I nodded and got in. The stench of old whiskey permeated the interior, and each man stunk of a long night ‘s worth of cigarettes. They called me Boy. The first time wasn’t so bad. They talked about roping steers and riding broncs and dogging bulls. They called me Boy again. I said, “How old’re you fellers?” They were nineteen and twenty, not as old as I. They said they were on the way back to work. They asked me, “Where you going, Boy?” That word, boy, started to prick me in the back of the neck. I wondered what would happen if I had to throw hands with one of them, or all of them, if it came to that. When I told them my short version of who, what and where, they started on about the war, how bad it was. One of them said, “You’re pretty stupid, hunh, Boy, for ending up over there doing the rich man’s calling?” He was the one in the back seat next to me. He owned one of those noses that looked like a hatchet head, but thin and weak-boned. I figured I’d bust his nose and that would take care of him. They were doing over one-twenty an hour as they laughed. One of them laughed about the girls they’d been trading off with all night. But they just couldn’t talk about it, they had to scream.

The one in the front passenger seat would be the biggest problem. He sat so he could watch me. He was doing the bulk of the talking, calling me Boy.  If I had to, I’d gouge one of his eyes out. I acted like I couldn’t hear what he was saying and leaned close to see if there was a weapon on the front seat. I didn’t see one. The driver would be easy. In eight seconds I could choke him to death or reach around and stick my fingers in his eyes. We came to a junction and they told me, “Git out.” Then they headed west to work, and I stuck my thumb out again, glad to be shed of them and the trouble that was coming.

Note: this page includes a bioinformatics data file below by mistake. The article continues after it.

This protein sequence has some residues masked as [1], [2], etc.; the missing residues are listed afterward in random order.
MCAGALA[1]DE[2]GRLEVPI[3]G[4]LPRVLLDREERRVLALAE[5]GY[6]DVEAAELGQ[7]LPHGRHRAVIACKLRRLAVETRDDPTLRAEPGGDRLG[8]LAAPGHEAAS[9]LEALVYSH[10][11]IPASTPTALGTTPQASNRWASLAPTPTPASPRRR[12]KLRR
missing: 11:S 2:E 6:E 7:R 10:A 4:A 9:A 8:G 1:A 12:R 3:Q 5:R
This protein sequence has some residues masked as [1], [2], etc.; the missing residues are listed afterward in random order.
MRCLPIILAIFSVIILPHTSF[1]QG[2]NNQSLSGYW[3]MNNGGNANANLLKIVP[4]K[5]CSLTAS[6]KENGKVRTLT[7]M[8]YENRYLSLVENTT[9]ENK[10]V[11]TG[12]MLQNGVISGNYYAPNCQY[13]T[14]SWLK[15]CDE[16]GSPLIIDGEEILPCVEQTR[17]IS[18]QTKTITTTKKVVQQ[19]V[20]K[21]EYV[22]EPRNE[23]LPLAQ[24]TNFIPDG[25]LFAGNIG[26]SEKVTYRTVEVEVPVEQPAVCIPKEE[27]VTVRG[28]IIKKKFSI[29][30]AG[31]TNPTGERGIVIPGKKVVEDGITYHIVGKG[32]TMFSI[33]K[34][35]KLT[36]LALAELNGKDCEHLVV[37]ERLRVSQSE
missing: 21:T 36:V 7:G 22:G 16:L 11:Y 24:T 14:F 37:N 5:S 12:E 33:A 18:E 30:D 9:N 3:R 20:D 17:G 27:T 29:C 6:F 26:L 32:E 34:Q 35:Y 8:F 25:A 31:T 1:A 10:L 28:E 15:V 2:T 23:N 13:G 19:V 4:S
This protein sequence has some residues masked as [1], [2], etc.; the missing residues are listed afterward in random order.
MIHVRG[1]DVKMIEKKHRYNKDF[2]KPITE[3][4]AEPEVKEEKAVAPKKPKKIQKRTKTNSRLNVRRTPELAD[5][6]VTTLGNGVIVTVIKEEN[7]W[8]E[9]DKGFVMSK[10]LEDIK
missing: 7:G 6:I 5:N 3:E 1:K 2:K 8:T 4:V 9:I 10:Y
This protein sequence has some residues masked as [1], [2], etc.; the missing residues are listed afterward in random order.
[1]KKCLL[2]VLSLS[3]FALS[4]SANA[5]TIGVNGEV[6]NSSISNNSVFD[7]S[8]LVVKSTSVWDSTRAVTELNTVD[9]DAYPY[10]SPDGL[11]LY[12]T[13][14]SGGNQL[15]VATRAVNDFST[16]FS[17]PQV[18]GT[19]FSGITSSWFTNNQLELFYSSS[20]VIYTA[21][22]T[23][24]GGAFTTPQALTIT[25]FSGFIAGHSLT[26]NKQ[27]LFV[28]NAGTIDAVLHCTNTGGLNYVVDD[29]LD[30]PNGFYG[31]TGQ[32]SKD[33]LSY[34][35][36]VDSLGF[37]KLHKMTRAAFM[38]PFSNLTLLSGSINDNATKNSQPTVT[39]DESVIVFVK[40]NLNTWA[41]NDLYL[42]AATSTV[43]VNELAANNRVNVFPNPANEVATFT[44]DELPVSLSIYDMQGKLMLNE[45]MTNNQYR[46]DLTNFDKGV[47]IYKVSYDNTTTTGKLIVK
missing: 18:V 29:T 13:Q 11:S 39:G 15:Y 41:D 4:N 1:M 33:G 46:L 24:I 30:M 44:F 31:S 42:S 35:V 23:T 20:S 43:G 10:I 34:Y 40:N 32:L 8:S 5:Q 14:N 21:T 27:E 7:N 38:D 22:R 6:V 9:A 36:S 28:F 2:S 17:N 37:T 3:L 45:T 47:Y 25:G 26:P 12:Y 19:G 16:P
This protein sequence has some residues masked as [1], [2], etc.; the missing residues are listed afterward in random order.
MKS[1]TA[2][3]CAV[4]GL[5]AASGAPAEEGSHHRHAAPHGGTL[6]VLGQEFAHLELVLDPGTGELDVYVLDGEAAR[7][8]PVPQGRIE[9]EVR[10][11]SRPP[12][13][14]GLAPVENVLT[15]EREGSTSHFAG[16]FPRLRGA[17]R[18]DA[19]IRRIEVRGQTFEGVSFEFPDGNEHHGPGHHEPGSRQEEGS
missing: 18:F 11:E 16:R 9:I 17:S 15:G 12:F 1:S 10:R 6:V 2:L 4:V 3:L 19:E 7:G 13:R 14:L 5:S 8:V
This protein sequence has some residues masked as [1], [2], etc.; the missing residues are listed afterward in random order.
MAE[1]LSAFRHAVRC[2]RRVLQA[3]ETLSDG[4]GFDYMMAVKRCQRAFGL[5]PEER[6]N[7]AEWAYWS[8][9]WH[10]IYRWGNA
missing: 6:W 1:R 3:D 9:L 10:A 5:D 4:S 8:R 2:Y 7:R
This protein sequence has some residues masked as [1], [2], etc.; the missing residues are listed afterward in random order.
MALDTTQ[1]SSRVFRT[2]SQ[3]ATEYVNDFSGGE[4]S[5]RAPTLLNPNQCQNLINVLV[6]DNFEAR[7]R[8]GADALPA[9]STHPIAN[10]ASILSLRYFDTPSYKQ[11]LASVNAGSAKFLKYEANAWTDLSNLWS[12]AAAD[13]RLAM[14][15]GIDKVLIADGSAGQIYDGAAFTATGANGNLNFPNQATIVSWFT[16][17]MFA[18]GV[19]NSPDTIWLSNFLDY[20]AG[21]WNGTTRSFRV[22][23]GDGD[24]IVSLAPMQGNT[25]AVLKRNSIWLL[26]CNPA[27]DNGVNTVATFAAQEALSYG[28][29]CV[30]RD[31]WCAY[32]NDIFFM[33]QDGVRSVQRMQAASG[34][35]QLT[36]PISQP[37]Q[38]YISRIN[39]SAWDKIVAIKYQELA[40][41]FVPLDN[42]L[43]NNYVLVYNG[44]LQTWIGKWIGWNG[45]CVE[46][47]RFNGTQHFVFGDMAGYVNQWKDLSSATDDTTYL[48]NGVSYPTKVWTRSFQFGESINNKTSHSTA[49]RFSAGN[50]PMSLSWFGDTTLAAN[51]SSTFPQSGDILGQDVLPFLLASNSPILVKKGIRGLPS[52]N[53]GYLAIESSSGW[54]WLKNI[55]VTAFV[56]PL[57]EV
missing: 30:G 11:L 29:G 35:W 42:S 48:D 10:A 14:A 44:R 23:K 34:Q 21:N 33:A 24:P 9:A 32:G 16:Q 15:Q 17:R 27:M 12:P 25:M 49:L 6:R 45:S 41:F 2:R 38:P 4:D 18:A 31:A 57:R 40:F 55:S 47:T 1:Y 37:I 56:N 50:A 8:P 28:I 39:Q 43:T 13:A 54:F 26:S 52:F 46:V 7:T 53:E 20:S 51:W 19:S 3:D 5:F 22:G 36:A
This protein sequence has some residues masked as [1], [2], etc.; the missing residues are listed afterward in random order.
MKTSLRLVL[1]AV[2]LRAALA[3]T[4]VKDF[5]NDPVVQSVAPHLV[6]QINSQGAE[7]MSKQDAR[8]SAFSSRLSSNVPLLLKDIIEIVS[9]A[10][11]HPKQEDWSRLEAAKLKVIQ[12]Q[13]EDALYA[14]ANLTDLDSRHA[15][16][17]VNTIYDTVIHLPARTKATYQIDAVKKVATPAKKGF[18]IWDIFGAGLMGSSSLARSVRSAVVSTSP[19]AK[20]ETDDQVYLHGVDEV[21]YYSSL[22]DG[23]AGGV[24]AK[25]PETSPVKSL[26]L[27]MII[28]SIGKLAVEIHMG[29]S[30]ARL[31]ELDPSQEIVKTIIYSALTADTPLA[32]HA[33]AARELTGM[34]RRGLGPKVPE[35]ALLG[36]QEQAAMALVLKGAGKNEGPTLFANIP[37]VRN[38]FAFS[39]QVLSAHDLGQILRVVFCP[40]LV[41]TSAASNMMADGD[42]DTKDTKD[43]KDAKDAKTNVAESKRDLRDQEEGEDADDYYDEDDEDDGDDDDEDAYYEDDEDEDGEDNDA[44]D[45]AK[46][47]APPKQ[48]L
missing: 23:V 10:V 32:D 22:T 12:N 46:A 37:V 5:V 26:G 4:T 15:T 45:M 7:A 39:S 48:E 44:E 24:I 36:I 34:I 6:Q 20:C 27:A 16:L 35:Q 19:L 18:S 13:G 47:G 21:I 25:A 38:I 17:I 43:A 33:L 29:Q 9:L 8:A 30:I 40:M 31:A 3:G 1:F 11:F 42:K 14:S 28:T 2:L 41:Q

I was still seething when a rusted old ‘56 GMC pickup with stock racks on the bed pulled up. An old cow and two white goats stood in the bed. A man and woman sat in the front. She rolled down the window and smiled, “Where you headed?”


She opened the door, slid into the middle of the seat and said, “Get in.”

I climbed in. They were old, in their fifties most likely. He wore a big brown cowboy hat.

“We’re going to Branson, too,” she said.

He said “Where you from?”

“I’m in the Marine Corps in San Diego.”

She laughed and slapped the man on the arm. “See Jake, I told you he was a Marine.”

She had a lot of silver in her teeth as she grinned at me. “Our son is in Vietnam right now.”

I wanted to say, “I’m sorry for that,” but just nodded. Iowa City girl’s face kept slipping into my thoughts.

The rest of the time, they ignored me, or maybe I ignored them. They seemed pleasant folk and talked a lot about southwestern Missouri, about Arkansas just across the border, the changing leaves, the cattle market, the garden she needed to harvest so she could put up okra and green tomatoes. I thought about the attack Alsatians in Little Rock. My hosts giggled a lot and she crooned off-key to a couple of Ferlin Husky songs playing on the tinny-toned radio. I thought about Buchenwald.

In Branson they took me to a Richfield station that had a pay phone. They waved as they pulled out. The cow and the goats had to set their hooves at a different cant to keep from being spilled onto the floor of the pickup bed.

I phoned Wayne’s grandfather and thought about the girl in Iowa City.